>Interviews published as question-and-answer pieces are popular these days. You see a lot of them in newspapers and magazines. As a writer, I feel they’re a copout because they don’t require you to put the whole picture together as a real story with setting, dialogue and beginning, middle and end, but as a reader, I enjoy them. Why? They’re easy to read.
How do you do them? Record the interview, type it out and turn it in? Nope. I tried that the first time I got a Q and A assignment. The editor bounced it right back. She said: This is an educated man, but he doesn’t sound like it here. I want you to smooth out the language, remove the excess verbiage, and generally edit it to read better. Gasp. Change what the man said? That’s not kosher in other types of articles. But yes, that’s what the editor wanted, and I suspect that’s what most editors ask for in a Q and A. After all, few of us speak in perfect sentences unless we’re reciting a memorized speech.
So, transcribe the recording, but then use it as the raw material for your piece, revising and rearranging to make it work. Usually you’ll have pages more than you need, so you’ll have to pick the quotes that offer the most value to the readers.
How do you get Q and A assignments? First, look for newspapers or sections of newspapers that use them. If they never publish a question-and-answer piece, they’re not going to start a new trend for you. But if they do use them, come up with an appropriate subject and e-mail them a query. If time is short, say George Clooney is going to be in town for one day–and they cover things like visiting movie stars–telephone the editor. He’ll probably still want to see a written query, but you can save yourself some time by asking if he’d be interested.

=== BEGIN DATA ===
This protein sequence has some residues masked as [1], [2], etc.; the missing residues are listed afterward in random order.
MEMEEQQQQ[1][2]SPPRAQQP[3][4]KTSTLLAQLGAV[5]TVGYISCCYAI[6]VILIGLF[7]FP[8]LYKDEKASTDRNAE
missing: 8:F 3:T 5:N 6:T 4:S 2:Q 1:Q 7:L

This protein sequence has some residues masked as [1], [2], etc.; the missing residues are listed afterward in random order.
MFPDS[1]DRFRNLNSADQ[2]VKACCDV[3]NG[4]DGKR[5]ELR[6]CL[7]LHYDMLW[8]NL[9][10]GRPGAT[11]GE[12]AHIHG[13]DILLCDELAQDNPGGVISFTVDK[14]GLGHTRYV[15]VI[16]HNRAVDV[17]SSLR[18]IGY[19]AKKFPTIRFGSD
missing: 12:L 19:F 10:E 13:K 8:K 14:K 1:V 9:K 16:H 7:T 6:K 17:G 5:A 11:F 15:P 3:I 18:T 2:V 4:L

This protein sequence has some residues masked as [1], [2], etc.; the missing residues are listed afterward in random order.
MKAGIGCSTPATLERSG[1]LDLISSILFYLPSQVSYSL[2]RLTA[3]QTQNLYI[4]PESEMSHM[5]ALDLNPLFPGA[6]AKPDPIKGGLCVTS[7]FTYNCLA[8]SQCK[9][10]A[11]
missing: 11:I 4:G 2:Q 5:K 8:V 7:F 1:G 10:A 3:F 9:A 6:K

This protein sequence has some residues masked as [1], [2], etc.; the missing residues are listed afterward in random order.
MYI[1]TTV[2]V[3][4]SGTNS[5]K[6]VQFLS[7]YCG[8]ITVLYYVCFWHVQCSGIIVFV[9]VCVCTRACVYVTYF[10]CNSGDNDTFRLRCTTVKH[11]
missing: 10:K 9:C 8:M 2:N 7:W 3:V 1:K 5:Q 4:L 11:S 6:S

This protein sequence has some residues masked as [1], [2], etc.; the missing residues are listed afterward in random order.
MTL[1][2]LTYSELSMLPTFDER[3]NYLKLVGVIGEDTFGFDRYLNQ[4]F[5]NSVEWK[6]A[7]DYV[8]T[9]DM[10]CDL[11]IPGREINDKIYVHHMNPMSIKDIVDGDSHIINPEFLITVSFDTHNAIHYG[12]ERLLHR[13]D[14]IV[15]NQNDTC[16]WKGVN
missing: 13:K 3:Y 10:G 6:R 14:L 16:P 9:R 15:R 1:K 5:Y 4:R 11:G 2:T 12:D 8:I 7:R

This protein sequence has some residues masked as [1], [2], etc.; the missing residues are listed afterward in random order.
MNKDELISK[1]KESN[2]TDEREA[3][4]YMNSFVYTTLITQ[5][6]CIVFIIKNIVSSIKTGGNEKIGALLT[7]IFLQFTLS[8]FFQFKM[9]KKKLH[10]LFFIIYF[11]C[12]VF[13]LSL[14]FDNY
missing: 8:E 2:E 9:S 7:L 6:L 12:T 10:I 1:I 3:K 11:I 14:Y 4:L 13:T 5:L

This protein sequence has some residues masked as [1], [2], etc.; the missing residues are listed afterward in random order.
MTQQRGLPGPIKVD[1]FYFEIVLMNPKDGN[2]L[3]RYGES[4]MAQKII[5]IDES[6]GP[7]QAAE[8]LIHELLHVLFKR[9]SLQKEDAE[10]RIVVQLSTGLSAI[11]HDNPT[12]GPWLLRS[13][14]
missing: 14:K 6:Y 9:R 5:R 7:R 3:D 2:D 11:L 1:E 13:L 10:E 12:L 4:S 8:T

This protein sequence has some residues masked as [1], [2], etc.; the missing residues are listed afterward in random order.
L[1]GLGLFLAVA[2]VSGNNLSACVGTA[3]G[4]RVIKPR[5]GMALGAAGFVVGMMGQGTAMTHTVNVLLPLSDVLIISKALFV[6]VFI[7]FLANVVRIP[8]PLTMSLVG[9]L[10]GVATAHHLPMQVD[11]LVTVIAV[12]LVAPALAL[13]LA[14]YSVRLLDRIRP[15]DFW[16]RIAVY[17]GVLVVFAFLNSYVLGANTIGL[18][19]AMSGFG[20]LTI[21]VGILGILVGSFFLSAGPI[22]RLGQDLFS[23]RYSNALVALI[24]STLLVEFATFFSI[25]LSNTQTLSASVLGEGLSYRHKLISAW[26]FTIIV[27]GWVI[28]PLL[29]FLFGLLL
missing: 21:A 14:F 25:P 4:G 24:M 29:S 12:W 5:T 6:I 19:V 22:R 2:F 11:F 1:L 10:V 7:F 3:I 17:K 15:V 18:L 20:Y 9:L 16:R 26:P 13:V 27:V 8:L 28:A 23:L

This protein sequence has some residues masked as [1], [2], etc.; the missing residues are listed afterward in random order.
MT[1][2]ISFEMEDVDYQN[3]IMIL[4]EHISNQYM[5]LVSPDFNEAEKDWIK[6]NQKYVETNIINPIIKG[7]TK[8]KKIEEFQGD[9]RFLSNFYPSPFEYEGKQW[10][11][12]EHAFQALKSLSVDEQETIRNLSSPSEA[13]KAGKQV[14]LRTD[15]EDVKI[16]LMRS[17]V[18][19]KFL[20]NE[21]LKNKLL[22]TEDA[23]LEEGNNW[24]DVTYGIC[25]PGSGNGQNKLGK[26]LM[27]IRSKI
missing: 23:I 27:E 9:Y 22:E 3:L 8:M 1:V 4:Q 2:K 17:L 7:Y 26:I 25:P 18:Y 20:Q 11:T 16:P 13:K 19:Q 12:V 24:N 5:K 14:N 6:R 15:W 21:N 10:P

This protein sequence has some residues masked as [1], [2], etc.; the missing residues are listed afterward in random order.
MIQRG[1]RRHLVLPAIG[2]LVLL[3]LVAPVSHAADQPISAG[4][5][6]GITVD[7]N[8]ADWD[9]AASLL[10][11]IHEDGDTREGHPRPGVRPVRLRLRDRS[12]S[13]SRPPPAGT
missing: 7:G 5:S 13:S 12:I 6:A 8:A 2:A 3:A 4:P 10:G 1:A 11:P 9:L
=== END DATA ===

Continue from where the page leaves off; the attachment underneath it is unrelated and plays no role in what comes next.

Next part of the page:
If you’ve never done a Q and A before, start looking for them and studying how they’re put together. What kinds of questions are asked and how many questions are there? How much introduction precedes the questions? Try doing an interview and putting it into Q and A form just for practice. Who knows? You may be a natural at it.
>The news is full of the Utah mining disaster. If you happen to have any connection, special knowledge or story ideas about mining and mining disasters, e-mail your query to your newspaper of choice immediately. You don’t have to be in Utah. If you’re in another area that has underground mines, I’m sure people will be thinking about their safety, just as when the bridge collapsed in Minnesota, officials in every state started looking at their own bridges.
If you’re not up for an article, how about an opinion piece? One question that nags me is how much people should risk their own lives in emergency situations, especially when the people they’re seeking are probably dead. Should they go into the mine? Should they dive into the polluted water to look for bodies in the cars that came off the bridge? Should they go into a building that’s about to collapse? Who makes the decision to stop or to keep going and how do they live with that decision? Look at all the people who died trying to save victims of the 9/11 attacks. Now some of the rescuers who survived are sick from all the junk they breathed in. I don’t have the answers, but these questions could become excellent op-ed pieces. Again, don’t wait. News gets stale fast.
Here’s are a couple other questions: Hundreds of people died in the earthquake in Peru. More than 200 people were killed in Iraq the same day. How come CNN went on and on for hours about the 9 people hurt in the mine? And why were they so obsessed with knowing which miners went to which hospitals? Meanwhile, the streamers under the main screen told of terrible death and destruction elsewhere–which good old Anderson Cooper didn’t even mention. What does that say about the priorities of our news providers?
Thoughts to ponder.